Enhancing Quit & Win contests to improve cessation among college smokers: A randomized clinical trial

Janet L. Thomas, Xianghua Luo, Jill Bengtson, Qi Wang, Winta Ghidei, John Nyman, Katherine Lust, Lawrence An, David W. Wetter, Leonard Epstein, Jasjit S. Ahluwalia

Research output: Contribution to journalArticlepeer-review

9 Scopus citations

Abstract

Background and Aims: Quit & Win contests (in which smokers pledge to quit smoking for a defined period in exchange for the chance to win a prize) may be well-suited for college smokers. We tested the effectiveness of multiple versus single Quit & Win contests and that of added counseling versus no counseling in smoking cessation. Design: A two-by-two, randomized controlled trial with 6-month follow-up. Setting: Nineteen institutions in Minnesota, Texas, Ohio and Wisconsin. Participants: College student smokers (n=1217) were randomized within site to four conditions: single (n=306), multiple contests alone (n=309), single contest plus counseling (n=296) or multiple contests with counseling (n=306). Intervention: Participants in the standard contest condition (T1 and T2) were asked to abstain from all tobacco products for a 30-day period; those with confirmed abstinence were eligible for a lottery-based prize. Participants assigned to the multiple contest conditions (T3 and T4) participated in the 30-day contest and were enrolled automatically into two additional contest periods with an escalating prize structure. Participants randomized into the counseling conditions (T2 and T4) received up to six telephone-administered Motivation and Problem Solving (MAPS) counseling sessions over the 12-week treatment period. Measures: The primary outcome was biochemically verified 30-day point prevalence (PP) abstinence rate at 6 months. Secondary outcomes were the same abstinence at end of treatment (4 months) and a proxy measure of 6-month verified continuous abstinence rate. Outcomes were based on all participants randomized. Findings: We found no evidence of an interaction between number of contests and counseling. Abstinence rates for multiple (13.5%) and single (11.7%) contests were not significantly different at 6months [odds ratio (OR)=1.18, 95% confidence interval (CI)=0.84-1.66]. The addition of counseling did not improve 6-month abstinence significantly (13.7 versus 11.6%, OR=1.21, 95% CI=0.86-1.70). Multiple contests increased abstinence at 4months (19.3 versus 10.3%, OR=2.09, 95% CI=1.50-2.91) and continuous abstinence at 6months (7.8 versus 3.8%, OR=2.14, 95% CI=1.28-3.56). Conclusion: Multiple Quit & Win contests may increase smoking abstinence rates in college students more than single contests, but it is not clear whether adding counseling to these interventions produces any additional benefit.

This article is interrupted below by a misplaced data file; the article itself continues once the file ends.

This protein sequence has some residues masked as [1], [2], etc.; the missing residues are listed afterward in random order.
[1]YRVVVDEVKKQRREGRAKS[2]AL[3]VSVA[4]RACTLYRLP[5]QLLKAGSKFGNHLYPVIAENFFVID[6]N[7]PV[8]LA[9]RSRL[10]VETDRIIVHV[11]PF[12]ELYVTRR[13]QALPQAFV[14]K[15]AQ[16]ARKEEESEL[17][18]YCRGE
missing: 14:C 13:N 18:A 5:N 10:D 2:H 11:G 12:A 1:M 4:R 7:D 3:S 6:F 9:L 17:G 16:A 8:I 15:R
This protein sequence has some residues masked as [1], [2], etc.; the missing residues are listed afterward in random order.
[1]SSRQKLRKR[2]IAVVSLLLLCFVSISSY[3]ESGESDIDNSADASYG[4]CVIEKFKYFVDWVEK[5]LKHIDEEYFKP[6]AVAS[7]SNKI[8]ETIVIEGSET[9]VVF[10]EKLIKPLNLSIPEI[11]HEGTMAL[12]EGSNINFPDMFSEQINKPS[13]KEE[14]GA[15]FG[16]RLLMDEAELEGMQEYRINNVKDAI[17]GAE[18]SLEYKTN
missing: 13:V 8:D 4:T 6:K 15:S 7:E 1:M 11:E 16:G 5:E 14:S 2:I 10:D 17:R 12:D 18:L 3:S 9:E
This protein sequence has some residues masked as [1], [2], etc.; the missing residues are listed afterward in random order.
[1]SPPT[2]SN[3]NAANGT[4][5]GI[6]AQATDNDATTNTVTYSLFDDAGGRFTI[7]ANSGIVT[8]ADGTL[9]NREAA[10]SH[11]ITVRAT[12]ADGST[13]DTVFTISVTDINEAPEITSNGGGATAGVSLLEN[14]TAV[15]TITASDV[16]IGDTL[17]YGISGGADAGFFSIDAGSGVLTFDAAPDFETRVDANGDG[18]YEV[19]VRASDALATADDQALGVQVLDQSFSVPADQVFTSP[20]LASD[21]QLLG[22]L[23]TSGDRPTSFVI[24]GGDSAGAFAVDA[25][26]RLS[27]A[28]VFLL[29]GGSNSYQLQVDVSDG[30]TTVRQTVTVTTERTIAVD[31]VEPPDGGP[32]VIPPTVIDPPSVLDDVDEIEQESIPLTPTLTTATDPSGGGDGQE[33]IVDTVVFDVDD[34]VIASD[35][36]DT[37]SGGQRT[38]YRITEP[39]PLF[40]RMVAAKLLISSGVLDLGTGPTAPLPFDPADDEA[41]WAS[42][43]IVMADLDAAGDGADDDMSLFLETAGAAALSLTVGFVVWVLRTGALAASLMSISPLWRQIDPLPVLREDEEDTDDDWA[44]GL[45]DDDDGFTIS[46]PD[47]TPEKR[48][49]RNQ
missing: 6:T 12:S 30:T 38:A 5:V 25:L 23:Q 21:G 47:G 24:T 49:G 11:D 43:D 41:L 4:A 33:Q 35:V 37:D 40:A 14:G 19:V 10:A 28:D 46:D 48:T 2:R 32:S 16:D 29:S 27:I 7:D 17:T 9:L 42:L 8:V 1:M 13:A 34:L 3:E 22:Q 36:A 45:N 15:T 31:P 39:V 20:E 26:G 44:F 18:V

Original languageEnglish (US)
Pages (from-to)331-339
Number of pages9
JournalAddiction
Volume111
Issue number2
DOIs
StatePublished - Feb 1 2016

Keywords

  • College students
  • Financial incentives
  • Smoking cessation

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